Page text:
The Winter Olympics has just finished, with its collection of wintry and bizarre sports, and it got me thinking about what constitutes a sport. There were people sliding down a hill on a tea tray, people not sliding down a hill at all, but walking very quickly on skis through the snow-covered forests and, of course, there was curling. Quite how hurling a rock along the floor whilst sweeping up after it is a sport, I’ll never know. Chucking rocks on the floor and attacking them with a brush is what passes for housework in some parts of Wigan. I fully expect snowball fighting to be introduced by the time we arrive at the next Winter Games.
Then, on the radio on the way into work on Tuesday, there was a ‘news’ item about Bridge potentially being declared as a sport. Now that has to be taking the piss, doesn’t it? Playing Bridge, a sport? The debate about what truly constitutes a sport has raged for years and we seem no nearer to having a definitive answer; for example, is any team game a true sport, does it have to be energetic, does there have to be a trophy at the end of it, does there need to be a ball, or does it just need a set of rules – and if that last one is a valid criteria then where the hell does that leave Australian Rules Football? Or Australian No-Rules Football, more appropriately.
I certainly don’t intend attempting to resolve this very thorny and elusive issue right here and now – that would be far too serious a topic for this blog, for one thing. However, I do have a few thoughts on what should and what should not be categorised as a real sport.
Bridge – So let’s start with Bridge. How can it be a sport when you have to be at least seventy years of age to play it and you don’t ever have to get out of a chair? Well, you do, but only to change sides to partner up with old Mabel on the next table. I think that any game that has the word ‘trump’ as one of its key terms does not deserve to be taken seriously at all. This probably applies to any card game to be fair, including poker, which is now regularly broadcast live on Sky. They truly will televise anything, that company.
Netball – This may seem a bit controversial and maybe even sexist, but any game in which you are required to not remain stationary cannot really be a sport. I don’t profess to be any kind of expert in Netball, but I believe that I am right when I say that when you are in possession of the ball you are obliged to stand still. Furthermore, any opponent trying to relieve you of the ball has to remain still too, although they can hold up their hand in front of you like King Knut (Canute?). And then, once everyone has stopped, you can pass the ball. Really? We may as well introduce Pass The Parcel to the Olympics.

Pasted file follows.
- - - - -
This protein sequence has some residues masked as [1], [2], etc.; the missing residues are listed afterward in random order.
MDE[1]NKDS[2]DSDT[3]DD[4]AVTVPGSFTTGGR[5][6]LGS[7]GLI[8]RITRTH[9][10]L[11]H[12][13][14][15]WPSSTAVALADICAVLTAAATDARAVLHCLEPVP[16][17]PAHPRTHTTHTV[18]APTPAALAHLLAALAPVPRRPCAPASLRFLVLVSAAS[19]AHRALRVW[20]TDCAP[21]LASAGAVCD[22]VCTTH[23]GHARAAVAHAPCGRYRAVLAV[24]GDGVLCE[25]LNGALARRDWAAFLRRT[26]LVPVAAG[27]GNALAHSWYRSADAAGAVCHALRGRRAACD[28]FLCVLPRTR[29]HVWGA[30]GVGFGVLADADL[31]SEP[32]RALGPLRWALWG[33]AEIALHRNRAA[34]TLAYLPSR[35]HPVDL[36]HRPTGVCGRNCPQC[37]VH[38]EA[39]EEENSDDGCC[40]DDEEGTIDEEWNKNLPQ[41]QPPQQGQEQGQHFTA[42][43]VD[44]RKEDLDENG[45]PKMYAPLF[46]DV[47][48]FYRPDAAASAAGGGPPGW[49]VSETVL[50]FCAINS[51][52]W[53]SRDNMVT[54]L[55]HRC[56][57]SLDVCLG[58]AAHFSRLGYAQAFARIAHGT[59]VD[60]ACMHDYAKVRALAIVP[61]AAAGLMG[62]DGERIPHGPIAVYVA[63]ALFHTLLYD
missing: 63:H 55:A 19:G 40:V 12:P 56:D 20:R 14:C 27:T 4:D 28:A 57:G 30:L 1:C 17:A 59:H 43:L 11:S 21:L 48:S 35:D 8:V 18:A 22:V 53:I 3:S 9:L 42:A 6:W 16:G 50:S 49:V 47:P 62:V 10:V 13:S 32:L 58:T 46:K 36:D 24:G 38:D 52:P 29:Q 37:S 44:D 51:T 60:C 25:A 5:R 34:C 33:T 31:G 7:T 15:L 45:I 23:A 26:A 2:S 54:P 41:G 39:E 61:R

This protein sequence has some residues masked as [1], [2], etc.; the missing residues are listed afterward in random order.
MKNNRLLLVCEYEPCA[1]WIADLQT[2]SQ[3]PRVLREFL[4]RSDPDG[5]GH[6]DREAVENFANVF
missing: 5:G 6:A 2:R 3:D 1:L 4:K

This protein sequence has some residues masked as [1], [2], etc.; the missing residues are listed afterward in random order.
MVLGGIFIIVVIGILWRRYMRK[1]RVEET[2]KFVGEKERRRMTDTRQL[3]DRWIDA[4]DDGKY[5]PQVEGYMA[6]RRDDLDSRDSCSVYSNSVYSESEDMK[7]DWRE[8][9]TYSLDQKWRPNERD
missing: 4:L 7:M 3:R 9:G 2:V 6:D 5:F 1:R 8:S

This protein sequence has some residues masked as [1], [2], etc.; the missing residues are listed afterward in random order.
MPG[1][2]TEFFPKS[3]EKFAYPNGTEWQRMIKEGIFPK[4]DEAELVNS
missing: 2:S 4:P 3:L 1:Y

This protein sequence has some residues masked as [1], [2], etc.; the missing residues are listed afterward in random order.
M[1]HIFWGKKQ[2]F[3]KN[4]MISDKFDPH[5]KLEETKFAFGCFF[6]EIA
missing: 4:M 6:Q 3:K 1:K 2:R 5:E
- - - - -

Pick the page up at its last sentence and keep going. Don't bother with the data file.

Subbuteo – Not sure if anybody who actually plays Subbuteo at the highest level (?) actually claims that it is a sport. However, there is a World Championship and numerous national leagues and so it is reasonable to assume that somebody, somewhere probably does think it is an official sport. It isn’t. It is clearly a game, a game for kids at that. Even if it is played by grown men who are still essentially kids at heart. I fully expect that Subbuteo will be introduced as a test sport in the 2020 Olympics, along with Pass The Parcel and Ker Plunk.
Chess – Following on from the card-game scenario earlier, I maintain that anything that is performed sitting in a chair can’t be a real sport. I am excluding saddles here, as horse-racing and cycling, for example, are clearly sports. But, sitting in a chair moving plastic figures around a board (see Subbuteo above) can’t possibly be classed as sporty. Also, chess has to be the slowest game in the world, closely followed by rugby union, of course. And, to cap it off, they normally play chess wearing suits. Not since the early days of golf have people played sports in a suit. In fact, the only other ‘sport’ in which combatants routinely dress in a shirt and tie is Dressage. In fact, there you go… Dressage! No further questions. How on earth making a horse dance can be considered to be a sport is totally and utterly beyond my comprehension. Dressage and chess – not sports.
Snooker – It has long been debated whether games like darts, dominoes and snooker are really sports. They certainly fulfil some of the criteria for traditional sports, particularly in the arena of competition and technique. However, no matter how much you dress it up, there is no escaping the fact that darts, dominoes and snooker are games that are predominantly played in pubs, clubs and other drinking establishments. Therefore, they are all related to alcohol. Any game that can be comfortably played when the participant is half pissed can’t be a sport in my book. Plus, the snooker players wear bow ties and waistcoats. That’s going one step further than those ridiculous chess men and the horse dancers.
See you on the oche – Griff